Immersive fairytale theatrics: Grimm Tales for Young and Old
The Pullman Show hits London's South Bank
Theatre Review Rushing to place an order for The Original Folk and Fairy Tales of the Brothers Grimm illustrated by my amazingly talented friend Andrea Dezso, I was disappointed to find it's not released for another week. Luckily tickets to Phillip Pullman's Grimm Tales at the Oxo Tower were readily available, so I wouldn’t have to wait to get my fairy tale fix.
Grimm Tales for Young and Old is a retelling of five of Grimm’s Fairy tales, rewritten by Phillip Pullman, performed at the OXO Tower Bargehouse on London's South Bank.
Setting the scene
Entering the building I’m suddenly transported to a sinister but enchanting fairy tale realm feeling just like Lyra from His Dark Materials and wishing a had a ferret handy to act as my daemon.
Subdued lighting and several pomegranate gin and tonics set the tone, as I entered a room full of stiff small beds that act as benches – an antechamber to the proceedings.
A Gothic world of exposed brick, rusted metal and the smell of rubber, The Oxo Tower Barge House is decorated with vintage photographs, maps and a vast multitude of bare bulbs. Suddenly, a charming band of folk players wearing felted animal heads as hats appear playing music straight from The Wickerman.
During the five stories I travelled through what would become a maze of four floors. During the seamlessly self-narrated episodes the characters pause to act out their particular tale and then swiftly encourage me towards the next bewitching drama.
Taking the rough with the smooth: Joel Robinson (left), Megan Salter and Richard Mark (right)
Photo by Tom Medwell
To start us off with a shock and to remind all and sundry that they're not at the village panto, the first story begins with the tale of king Allerleirauh. His bargain with his dying wife – to marry only someone as beautiful as her – has him eyeing up his daughter. An unsettling theme to prime us for what follows. The last story ends in what could easily be mistaken for a concentration camp oven and fittingly included Hansel and Gretel, dressed in their 1940s finest.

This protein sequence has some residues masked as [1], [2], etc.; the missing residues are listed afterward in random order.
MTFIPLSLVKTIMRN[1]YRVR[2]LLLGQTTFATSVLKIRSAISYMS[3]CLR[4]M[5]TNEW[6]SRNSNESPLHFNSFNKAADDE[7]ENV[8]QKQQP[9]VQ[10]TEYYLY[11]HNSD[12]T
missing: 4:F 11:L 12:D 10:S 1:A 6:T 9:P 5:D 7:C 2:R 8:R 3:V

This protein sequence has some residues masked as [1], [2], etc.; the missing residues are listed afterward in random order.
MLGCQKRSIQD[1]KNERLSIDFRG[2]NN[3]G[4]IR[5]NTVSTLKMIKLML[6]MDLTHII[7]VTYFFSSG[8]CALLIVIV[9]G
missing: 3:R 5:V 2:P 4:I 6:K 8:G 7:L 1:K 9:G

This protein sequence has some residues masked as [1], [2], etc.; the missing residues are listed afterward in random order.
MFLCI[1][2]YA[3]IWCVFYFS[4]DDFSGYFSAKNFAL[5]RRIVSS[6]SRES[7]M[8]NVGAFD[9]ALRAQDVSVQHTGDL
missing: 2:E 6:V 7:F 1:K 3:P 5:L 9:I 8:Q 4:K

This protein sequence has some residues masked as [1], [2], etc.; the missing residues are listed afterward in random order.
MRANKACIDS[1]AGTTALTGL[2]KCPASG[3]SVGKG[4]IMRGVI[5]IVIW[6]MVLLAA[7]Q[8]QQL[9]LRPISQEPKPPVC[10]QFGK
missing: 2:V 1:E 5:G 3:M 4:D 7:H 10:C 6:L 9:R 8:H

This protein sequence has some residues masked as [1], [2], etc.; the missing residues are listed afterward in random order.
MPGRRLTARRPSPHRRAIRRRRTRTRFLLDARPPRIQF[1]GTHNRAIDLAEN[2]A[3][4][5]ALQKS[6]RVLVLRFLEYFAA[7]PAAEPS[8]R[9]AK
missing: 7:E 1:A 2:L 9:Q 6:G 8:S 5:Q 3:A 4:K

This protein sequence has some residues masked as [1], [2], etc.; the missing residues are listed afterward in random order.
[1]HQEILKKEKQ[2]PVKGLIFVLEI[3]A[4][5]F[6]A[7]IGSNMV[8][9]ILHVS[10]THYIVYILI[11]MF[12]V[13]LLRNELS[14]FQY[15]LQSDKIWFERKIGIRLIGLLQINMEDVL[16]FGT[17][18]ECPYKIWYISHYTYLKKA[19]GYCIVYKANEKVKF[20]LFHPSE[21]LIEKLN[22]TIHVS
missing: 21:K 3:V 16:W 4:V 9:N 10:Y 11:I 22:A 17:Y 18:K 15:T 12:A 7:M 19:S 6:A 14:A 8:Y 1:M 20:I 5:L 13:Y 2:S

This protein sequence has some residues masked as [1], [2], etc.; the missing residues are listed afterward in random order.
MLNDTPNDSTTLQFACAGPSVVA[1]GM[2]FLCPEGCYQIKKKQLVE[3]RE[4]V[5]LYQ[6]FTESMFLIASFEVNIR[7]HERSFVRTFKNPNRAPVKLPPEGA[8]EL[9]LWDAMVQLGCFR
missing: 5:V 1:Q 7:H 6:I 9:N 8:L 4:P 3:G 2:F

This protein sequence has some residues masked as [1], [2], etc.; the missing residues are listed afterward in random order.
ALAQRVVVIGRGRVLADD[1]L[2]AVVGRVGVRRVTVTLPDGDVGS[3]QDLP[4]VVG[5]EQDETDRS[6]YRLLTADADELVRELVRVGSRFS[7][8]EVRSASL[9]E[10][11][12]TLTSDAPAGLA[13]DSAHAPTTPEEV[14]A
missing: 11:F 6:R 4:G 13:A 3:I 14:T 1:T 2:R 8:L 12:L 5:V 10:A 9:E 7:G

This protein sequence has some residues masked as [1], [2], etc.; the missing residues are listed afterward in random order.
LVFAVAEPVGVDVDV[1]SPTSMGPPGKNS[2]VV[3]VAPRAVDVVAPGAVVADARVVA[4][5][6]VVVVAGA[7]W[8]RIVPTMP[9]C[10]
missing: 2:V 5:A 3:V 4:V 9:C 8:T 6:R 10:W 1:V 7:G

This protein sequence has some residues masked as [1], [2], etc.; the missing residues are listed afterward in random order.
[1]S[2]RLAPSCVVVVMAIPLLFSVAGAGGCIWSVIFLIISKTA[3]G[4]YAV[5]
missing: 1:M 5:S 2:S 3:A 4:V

The delivery of the performances was immersive and thoroughly watchable – even content that was on the taboo side – and was presented in a manner and pace for both children and adults, though slightly on the long side for the former. Just bear in mind the show is stated as being suitable for ages eight or older.
The Three Little Men – photo by Tom Medwell
The use of props such as the puppets from the Horse and Bamboo company gave the production a unique touch and were manipulated by the cast with real flair. I truly wish I had seen more of those Puck-like midgets.
The lighting and set design deserve a special mention because I felt truly transported to the Faerie realm. The bric-a-brac props, such as geese made of golf clubs and costumes coming across all charity shop/hipster/Aubrey Beardsley, were strangely both unsettling and endearing. Just beware of the rubber glove toads.
Grimm scenes: Sabina Arthur, Morag Cross and Kate Adler – photo by Tom Medwell
Grimm Tales for Young and Old blew me away with the sheer attention to detail. Though seemingly a low budget production, obviously full-tilt creativity was applied to the design and logistics of the show. I can imagine any child would be completely mesmerised. Standing out from this new and exciting genre of theatre, this is definitely a Christmas treat and truly a gothic Christmas grotto. ®
Phillip Pullman’s Grimm Tales For Young and Old is currently showing at the Oxo Tower, London until Sunday 15th February.
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